I still have a very long to-do list for the game and intend to finish most of them. I’ve only found about half of the shrines (mini-dungeons) and about 5% of the Korok seeds. The scale of the game is staggering.

I’ve loved every moment of exploring the landscape, as well as the wonderful feeling of walking through uncharted territory for the first time (there’s actually still a lot of it). I’ve really enjoyed discussing the game with friends and colleagues – we’ve all run into unique situations, and talking about them has been like the elementary school days of bringing up “did you know you could do this?” In addition, many of the rare shared experiences are so distinct that people know exactly what you’re talking about (various islands and puzzles and enemies).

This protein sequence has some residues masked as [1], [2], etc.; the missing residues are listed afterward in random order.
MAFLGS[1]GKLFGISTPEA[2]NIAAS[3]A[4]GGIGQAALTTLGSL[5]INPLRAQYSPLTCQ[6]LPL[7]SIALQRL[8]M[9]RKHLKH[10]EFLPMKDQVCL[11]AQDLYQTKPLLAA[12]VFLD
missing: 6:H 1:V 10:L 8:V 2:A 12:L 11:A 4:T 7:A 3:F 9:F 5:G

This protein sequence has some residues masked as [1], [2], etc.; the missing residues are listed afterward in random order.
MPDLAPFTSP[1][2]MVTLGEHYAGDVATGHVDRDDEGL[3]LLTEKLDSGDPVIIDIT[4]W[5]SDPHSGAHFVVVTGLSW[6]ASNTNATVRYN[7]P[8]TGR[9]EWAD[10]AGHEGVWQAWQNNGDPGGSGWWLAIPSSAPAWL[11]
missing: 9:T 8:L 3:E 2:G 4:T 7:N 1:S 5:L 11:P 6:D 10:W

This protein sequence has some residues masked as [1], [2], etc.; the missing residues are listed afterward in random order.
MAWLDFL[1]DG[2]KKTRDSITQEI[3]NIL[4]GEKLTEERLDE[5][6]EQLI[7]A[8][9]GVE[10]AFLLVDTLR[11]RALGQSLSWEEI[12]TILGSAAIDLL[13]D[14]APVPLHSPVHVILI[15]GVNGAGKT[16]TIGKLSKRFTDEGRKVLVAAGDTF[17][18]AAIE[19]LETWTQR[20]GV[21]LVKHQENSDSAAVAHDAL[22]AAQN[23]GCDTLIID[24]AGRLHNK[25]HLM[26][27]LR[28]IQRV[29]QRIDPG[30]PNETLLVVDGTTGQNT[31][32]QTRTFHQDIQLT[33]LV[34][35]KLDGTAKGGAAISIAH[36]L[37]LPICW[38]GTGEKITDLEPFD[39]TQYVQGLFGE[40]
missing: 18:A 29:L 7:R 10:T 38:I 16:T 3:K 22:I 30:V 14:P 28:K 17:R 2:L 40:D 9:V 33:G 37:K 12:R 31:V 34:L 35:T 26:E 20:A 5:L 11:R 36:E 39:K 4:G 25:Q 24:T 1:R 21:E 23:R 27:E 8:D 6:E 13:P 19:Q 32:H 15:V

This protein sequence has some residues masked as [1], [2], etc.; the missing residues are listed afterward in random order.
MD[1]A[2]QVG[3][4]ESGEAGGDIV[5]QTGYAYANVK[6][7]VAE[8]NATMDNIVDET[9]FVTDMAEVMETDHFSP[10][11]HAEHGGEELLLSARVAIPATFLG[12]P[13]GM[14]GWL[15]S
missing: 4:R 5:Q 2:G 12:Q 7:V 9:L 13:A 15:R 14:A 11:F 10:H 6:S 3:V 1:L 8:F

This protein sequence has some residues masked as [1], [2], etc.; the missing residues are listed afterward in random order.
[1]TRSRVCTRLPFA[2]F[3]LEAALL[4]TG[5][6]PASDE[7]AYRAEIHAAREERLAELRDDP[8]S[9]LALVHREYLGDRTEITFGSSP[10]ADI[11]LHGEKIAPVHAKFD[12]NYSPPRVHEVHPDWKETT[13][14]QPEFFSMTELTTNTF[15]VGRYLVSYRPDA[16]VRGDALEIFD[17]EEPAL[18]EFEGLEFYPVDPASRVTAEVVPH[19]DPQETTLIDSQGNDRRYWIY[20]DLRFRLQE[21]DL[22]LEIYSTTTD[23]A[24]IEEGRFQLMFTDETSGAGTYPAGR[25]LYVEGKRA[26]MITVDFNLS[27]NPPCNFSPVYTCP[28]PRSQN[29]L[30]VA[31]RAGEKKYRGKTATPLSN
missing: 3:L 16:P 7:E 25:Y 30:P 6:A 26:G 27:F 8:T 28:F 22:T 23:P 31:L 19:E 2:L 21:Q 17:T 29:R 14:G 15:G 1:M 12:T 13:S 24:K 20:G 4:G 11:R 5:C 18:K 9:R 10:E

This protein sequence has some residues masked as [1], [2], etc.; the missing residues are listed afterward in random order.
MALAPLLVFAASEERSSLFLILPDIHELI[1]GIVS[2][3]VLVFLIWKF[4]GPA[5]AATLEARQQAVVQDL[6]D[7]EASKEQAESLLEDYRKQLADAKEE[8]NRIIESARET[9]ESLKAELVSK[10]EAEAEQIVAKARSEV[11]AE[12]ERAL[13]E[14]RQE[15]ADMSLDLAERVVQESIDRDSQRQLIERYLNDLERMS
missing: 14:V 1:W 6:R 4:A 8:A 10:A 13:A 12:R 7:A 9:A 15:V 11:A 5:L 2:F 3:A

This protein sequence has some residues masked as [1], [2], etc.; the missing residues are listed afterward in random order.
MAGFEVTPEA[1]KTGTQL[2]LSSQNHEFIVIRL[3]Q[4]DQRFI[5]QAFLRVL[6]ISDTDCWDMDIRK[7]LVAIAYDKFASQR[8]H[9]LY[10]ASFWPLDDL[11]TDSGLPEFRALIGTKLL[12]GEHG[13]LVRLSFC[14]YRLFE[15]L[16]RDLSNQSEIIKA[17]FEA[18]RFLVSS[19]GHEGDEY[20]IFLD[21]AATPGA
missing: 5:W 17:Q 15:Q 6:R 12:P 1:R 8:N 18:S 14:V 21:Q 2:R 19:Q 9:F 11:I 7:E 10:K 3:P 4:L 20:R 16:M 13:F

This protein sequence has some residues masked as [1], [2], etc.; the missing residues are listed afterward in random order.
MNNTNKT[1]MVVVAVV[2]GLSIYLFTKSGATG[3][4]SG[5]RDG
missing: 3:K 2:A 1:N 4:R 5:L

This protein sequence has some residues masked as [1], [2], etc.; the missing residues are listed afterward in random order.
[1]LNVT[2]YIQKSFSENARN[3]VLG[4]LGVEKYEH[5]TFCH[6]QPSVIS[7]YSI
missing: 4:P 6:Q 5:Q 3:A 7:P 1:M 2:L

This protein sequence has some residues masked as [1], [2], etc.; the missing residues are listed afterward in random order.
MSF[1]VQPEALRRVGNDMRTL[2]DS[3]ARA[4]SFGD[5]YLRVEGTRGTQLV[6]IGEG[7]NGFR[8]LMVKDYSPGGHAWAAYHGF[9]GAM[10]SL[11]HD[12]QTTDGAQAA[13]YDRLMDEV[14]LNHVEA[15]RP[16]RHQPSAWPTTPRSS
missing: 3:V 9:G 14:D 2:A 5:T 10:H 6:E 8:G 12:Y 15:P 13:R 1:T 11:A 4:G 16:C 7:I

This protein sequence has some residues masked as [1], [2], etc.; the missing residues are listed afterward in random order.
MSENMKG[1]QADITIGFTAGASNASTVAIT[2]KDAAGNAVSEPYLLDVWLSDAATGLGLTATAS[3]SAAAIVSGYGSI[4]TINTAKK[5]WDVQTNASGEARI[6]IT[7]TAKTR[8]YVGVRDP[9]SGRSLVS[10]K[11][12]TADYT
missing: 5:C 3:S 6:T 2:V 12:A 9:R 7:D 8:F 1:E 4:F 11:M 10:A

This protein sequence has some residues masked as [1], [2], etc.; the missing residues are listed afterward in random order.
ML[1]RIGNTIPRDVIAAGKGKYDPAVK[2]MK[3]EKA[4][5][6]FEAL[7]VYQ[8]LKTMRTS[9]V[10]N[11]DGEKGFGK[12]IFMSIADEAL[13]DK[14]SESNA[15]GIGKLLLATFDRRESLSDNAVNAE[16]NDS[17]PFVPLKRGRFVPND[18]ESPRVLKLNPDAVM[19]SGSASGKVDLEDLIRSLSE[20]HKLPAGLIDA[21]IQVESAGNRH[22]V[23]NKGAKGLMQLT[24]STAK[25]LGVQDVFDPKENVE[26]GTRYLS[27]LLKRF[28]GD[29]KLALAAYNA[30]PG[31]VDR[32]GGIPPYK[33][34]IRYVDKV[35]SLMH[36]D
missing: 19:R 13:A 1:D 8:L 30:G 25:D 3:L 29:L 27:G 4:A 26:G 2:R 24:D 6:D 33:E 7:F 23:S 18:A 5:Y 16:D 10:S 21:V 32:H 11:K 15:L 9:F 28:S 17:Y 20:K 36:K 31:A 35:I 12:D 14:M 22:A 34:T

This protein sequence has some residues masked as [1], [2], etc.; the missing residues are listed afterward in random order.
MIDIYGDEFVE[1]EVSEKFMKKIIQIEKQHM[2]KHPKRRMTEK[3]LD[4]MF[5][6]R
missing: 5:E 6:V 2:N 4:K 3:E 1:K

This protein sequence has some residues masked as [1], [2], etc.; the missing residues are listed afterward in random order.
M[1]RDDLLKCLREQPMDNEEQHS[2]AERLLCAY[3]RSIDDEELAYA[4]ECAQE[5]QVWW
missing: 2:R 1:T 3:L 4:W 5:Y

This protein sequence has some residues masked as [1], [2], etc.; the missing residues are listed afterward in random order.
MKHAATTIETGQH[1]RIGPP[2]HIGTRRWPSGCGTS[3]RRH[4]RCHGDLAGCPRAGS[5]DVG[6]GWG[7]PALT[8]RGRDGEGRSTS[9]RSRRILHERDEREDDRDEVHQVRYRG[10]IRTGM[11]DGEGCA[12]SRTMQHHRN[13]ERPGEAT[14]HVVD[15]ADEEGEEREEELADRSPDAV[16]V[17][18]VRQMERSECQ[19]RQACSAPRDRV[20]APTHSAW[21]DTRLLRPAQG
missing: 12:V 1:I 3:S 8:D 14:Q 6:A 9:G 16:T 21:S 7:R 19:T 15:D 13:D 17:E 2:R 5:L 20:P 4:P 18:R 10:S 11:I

I can’t remember the last time that I didn’t want a game to end; with life being so busy I usually want to crank through something as quickly as possible and move onto the next game. It’s amazing that this game has been able to capture me this way, in perhaps the best 6 months of gaming I’ve ever experienced (PSVR, Resident Evil 7, Switch release, Mario Kart 8 coming out this Friday, I’ve ignored Nioh, Horizon Zero Dawn, Nier Automata, Rise of the Tomb Raider).

[I still regularly write a fair amount but it usually gets posted to our private family blog or sent out to my colleagues.]


Nightmare Slain

Posted in games at 1:31 am by wingerz